# Why is the multi-step reduction of semantics reflexive?

I was reading Programming Languages and Lambda Calculi, which defines the multi-step reduction to be the reflexive-transitive closure of the one-step reduction. (Page 15, $\twoheadrightarrow_r$ is the reflexive-transitive closure of $\rightarrow_r$)

A quick search shows that this idea is widely accepted, for example by courses from Princeton, UPenn, CU, etc. However, I think the transtivity should be enough to capture the intuition of many steps. So why is reflexivity needed?

• Because it's more convenient. This isn't about philosophy, but rather about micro-management of technicalities. Mar 14, 2017 at 22:18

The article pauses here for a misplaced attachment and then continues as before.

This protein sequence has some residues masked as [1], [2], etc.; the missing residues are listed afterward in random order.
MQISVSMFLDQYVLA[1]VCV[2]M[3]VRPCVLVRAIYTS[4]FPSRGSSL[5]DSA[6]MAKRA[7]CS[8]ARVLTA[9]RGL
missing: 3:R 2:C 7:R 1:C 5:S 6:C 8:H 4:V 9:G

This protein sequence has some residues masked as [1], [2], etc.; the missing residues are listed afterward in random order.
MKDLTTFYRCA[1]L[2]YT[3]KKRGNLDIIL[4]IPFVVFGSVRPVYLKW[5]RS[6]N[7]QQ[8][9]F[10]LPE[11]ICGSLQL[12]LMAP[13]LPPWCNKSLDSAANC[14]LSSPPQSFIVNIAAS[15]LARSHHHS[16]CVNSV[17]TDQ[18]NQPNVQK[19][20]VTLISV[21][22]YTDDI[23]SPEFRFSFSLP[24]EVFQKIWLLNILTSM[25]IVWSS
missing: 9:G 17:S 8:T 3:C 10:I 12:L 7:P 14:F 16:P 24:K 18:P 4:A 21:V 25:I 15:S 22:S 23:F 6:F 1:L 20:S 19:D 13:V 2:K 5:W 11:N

One possible technical exemplification of this (but there are probably dozens more, perhaps more interesting than this one) is that $\to^+$, the transitive closure of reduction, does not satisfy the diamond property (a.k.a. confluence), whereas $\to^\ast$ satisfies it. For example, if $I:=\lambda x.x$, there is no way to close the following critical pair by means of $\to^+$:
$$I \leftarrow (\lambda x.I)(II) \to (\lambda x.I)I$$
To close the span, you need to consider the empty reduction $I\to^\ast I$.